14. Building-to-Grid


Building-to-Grid (B2G) involves integrating buildings bidirectionally with the electrical grid, allowing them not only to consume but also to generate electricity using technologies like renewable energy and storage systems. Digitalisation facilitates grid and building integration. This approach creates opportunities for buildings to generate new value streams through energy services. B2G activities include participation in demand response, distributed energy generation (e.g., through renewables such as photovoltaics), or storage (e.g., thermal storage such as making ice for air conditioning or hot water storage), as well as diagnostics and energy efficiency analysis within the building itself.


42% of energy consumed in the EU in 2021 was used in buildings. More or less 80% of the energy consumed in EU households is used for heating, cooling and hot water. 85% of EU buildings were built before 2000 and, amongst those, 75% have a poor energy performance. Acting on the energy efficiency of buildings is therefore key to saving energy and achieving a zero-emission and fully decarbonised building stock by 2050.

Challenges and opportunities for DSOs


  • Modern buildings utilise Building Management Systems (BMS) and Energy Management Systems (EMS) equipped with sensors and actuators to control indoor environments and manage energy consumption.
  • Distribution-level ancillary services can enhance the reliability and resilience of the grid, especially at the local distribution network level.
  • DSOs can significantly contribute to reducing the energy consumption of buildings. Smart meters enable them to provide data for assessing the energy performance of buildings and identifying those in need of priority renovation.


  • Real-time coordination. direct control or through aggregators.
  • Cybersecurity. Future B2G interactions will be governed by a set of grid codes covering the electrical and cybersecurity aspects.
  • Interoperability. The existing building stock is dominated by legacy systems.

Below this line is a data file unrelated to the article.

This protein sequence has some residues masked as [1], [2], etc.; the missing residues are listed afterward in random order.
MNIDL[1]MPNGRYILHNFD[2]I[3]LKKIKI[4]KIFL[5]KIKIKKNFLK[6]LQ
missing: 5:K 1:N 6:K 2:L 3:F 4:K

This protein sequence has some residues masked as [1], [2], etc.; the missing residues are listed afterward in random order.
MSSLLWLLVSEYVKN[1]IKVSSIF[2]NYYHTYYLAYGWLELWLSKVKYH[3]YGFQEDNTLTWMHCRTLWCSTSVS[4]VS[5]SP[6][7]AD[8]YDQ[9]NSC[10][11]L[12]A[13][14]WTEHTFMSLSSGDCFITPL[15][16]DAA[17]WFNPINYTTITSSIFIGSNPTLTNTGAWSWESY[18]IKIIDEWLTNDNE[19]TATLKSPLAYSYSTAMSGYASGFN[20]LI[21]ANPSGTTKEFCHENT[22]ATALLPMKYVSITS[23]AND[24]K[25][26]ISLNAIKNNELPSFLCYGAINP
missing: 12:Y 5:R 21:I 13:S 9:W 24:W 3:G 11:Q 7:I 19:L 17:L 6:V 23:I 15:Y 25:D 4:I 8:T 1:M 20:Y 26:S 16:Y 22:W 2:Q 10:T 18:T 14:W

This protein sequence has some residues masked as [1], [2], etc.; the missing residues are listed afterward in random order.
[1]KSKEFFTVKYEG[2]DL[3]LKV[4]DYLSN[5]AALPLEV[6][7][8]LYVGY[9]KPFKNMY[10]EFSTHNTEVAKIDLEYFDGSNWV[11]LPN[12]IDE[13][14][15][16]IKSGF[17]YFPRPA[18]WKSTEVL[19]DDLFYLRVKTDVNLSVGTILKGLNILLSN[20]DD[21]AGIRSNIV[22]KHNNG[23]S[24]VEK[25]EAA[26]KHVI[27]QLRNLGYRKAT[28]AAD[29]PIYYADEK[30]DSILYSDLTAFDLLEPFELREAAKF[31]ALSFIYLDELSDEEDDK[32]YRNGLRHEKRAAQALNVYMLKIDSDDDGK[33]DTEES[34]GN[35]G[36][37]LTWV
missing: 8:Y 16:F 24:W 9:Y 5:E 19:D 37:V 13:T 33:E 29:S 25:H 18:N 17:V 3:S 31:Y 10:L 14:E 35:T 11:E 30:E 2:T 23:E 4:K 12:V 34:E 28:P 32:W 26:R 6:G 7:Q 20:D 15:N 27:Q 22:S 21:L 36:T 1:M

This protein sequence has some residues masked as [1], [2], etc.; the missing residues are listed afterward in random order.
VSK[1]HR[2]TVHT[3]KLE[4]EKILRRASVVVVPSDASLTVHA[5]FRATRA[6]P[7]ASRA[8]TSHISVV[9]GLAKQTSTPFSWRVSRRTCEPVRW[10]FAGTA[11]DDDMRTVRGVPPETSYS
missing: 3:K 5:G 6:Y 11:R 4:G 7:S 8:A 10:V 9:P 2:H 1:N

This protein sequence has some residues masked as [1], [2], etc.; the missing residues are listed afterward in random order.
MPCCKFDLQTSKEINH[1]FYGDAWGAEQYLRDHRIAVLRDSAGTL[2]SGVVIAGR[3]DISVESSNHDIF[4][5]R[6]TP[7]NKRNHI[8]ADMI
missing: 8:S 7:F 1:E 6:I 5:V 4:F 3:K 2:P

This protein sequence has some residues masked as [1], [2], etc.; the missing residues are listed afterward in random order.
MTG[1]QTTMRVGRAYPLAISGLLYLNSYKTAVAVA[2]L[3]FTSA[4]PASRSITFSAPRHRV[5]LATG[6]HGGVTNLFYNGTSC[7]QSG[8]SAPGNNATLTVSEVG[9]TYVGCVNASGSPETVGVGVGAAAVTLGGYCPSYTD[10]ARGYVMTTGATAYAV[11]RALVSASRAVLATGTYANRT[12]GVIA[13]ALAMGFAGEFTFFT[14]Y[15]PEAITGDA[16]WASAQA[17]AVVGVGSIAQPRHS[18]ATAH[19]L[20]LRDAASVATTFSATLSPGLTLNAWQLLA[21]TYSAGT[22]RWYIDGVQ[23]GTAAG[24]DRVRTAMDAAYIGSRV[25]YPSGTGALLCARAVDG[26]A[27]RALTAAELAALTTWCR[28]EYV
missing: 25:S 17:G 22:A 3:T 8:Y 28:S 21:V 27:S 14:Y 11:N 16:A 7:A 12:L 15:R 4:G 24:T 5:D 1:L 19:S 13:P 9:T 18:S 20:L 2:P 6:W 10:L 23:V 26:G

• The standards defining the protocols for data exchange in buildings must allow the integration of the meters operated by DSOs into the system constituted by the intelligent building.

EDSO Considerations

  • The objectives of suppliers/retailers and DSOs do not align in the context of B2G integration. For example, suppliers/retailers might aim to balance trading commitments in the energy market using buildings. On the other hand, DSOs may seek to balance local consumption with distribution grid capacity limits.
  • E.DSO acknowledges that future grid operations will need to facilitate the integration of all types of demand-side users, including buildings, to allow their participation and equitably measure their impact across the power system. The future interactions of building-to-grid should ensure an efficient financial and functional integration for a participatory and competitive future electricity market.

Potential use cases

  • Network congestion support. Turning buildings into already deployed, low-cost storage options for the grid, ready to balance both peaks and valleys of demand in a seamless, automated fashion.
  • Voltage control. Buildings could assist in voltage control, particularly in networks with significant voltage fluctuations.
  • Demand reduction during scheduled maintenance. Buildings can contribute to demand reduction during scheduled maintenance work on the network.
  • Resilience and emergency power. Buildings can serve as sources of emergency power during grid outages, enhancing the resilience of critical infrastructure and supporting community resilience.
  • Electric vehicle (EV) integration: Buildings can support the charging infrastructure for EVs, optimising energy usage and potentially providing energy back to the grid during times of high demand.

Ongoing projects

  • InterConnect. Approved by the European Commission under the Horizon 2020 programme, InterConnect gathers 50 European entities to develop and demonstrate advanced solutions for connecting and converging digital homes and buildings with the electricity sector (more info).
  • Platone, a four-year Horizon 2020 project, focused on enhancing the observability and flexibility of renewable energy resources. The consortium developed advanced management platforms for an open grid market, prioritising user needs. One solution involved installing edge devices at customer sites to collect metering data and receive flexibility activation commands from smart meters (more info).
  • EVELIXIA unites 36 organisations across 12 EU countries to transform buildings into energy-efficient, connected, smart, and flexible nodes. The project focuses on five Innovation Pathways, deploying solutions in seven countries for B2G and Grid-to-Building (G2B) services (more info).
  • WeForming. The project seeks to revolutionise energy management in buildings by creating Intelligent Grid-interactive Efficient Buildings (more info).
  • EV4EU. Funded by the Horizon Europe program, EV4EU aims to implement bottom-up and user-centric Vehicle-to-Everything (V2X) management strategies creating the conditions for electric vehicle mass deployment. It includes V2X in buildings (more info).

Last update: 17 May 2024